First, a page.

Last Thursday and Friday a large RV with Humana painted on the side was parked in the Wal-Mart parking lot right in front of the store. Under a tent set up alongside the RV, two representatives from Humana answered questions about the new prescription drug plan coming from Medicare.

“The number one question about Medicare, Part D,” said Humana sales representative Mary Ellen Levine, “comes from confusion about who is eligible. Many think the prescription drug program is available only for people with limited incomes. It’s not. Anyone enrolled in Part B of

Medicare and who is eligible for Part A qualifies for Medicare, Part D, the prescription drug program.”

Other questions commonly asked included:

 If I’m not taking prescription drugs now, should I sign up after

November 15?

Answer: The problem is that if you don’t sign up by May 15, 2006, you will have to pay a penalty in the form of an additional premium every month.

 What if the drugs I need are not on approved list?

Answer: Medicare’s Prescription Drug Program (PDP) will be administered solely through the private sector. Companies like Humana will then offer different levels of coverage at different prices. If the drugs you need do not appear on the formulary, you can purchase additional coverage.

 What do they charge?

Answer: In some cases, nothing. Humana, for example, has Medicare Advantage health plans with no monthly charge which are available for Cook County residents and which include the Part D prescription drug benefit. In other cases, there will be a charge which will be dependent on several factors.

 Is it worth it?

Answer: It depends. That’s why it is important to talk each individual’s situation over with someone who is qualified. For example, some of the Humana literature includes the following warning: “CAUTION: If you enroll in a PDP that is separate from your MA (Medicare Advantage) plan, you may lose your MA coverage.”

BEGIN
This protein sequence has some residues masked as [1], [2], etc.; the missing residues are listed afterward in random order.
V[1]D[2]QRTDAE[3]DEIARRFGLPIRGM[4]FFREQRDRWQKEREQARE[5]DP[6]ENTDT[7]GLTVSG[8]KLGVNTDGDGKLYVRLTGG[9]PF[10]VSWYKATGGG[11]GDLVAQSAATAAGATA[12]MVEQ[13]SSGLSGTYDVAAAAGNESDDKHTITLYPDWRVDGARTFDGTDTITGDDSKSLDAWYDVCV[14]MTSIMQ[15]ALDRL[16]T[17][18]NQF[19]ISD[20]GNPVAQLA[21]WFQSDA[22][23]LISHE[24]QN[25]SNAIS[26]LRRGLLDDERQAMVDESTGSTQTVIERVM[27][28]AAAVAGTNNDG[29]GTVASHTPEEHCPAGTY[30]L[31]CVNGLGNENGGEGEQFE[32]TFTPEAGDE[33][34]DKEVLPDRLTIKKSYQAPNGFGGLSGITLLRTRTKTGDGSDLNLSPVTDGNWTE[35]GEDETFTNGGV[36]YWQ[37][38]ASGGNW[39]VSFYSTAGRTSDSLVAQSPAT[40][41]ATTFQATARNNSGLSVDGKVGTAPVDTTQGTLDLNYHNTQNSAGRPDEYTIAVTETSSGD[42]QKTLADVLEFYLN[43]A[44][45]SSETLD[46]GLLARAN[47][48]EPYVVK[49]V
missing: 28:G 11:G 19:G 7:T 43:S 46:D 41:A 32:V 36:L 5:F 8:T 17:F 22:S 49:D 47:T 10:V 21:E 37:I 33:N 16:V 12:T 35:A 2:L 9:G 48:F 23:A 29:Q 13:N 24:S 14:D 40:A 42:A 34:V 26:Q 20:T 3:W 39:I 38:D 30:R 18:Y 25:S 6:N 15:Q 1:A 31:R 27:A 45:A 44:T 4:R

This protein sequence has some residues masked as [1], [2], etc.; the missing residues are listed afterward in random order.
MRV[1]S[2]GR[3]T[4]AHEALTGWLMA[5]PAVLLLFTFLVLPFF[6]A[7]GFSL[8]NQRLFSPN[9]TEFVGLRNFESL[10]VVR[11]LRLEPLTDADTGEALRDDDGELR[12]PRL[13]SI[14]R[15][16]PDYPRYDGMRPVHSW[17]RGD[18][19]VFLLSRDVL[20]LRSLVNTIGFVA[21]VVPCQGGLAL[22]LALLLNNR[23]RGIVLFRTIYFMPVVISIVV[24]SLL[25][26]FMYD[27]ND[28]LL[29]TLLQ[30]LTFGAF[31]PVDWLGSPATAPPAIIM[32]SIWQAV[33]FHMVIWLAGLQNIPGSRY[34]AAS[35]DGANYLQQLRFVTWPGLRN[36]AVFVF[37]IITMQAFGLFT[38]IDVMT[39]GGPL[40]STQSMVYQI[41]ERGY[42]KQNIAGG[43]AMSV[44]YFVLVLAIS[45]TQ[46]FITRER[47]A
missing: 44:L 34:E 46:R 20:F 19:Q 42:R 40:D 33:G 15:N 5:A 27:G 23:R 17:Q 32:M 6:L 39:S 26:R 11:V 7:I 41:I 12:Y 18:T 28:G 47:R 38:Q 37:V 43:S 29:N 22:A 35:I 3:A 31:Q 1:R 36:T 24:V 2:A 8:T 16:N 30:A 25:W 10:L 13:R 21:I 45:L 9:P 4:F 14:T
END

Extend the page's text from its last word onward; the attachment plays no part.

When can I enroll in a PDP?

Answer: If you are eligible for Medicare, Parts A and B, you can enroll in a PDP between November 15, 2005 and May 15, 2006. Companies

Providing PDPs will be allowed to reveal their products to the public beginning in October.

Humana, of course, is interested in providing this educational service, because it also serves as a good marketing strategy for the products they will be providing.

This is an example of how Medicare is depending on the private sector to educate the public regarding Medicare, Part D.

As a Review article on August 24 revealed, educational work on this prescription drug program is also being done by the Progress Center in Forest Park and is being funded by private foundations. According to Robert Hitchcock, a regional president for Humana, the federal government will be coming out with educational programs, as well.

After consulting for several minutes with one of the Humana representatives, one octogenarian, who gets Medicare information from the internet, summed up what perhaps many people are thinking regarding this complex and sometimes confusing program:

“It all sounds good…but I’m still worried.”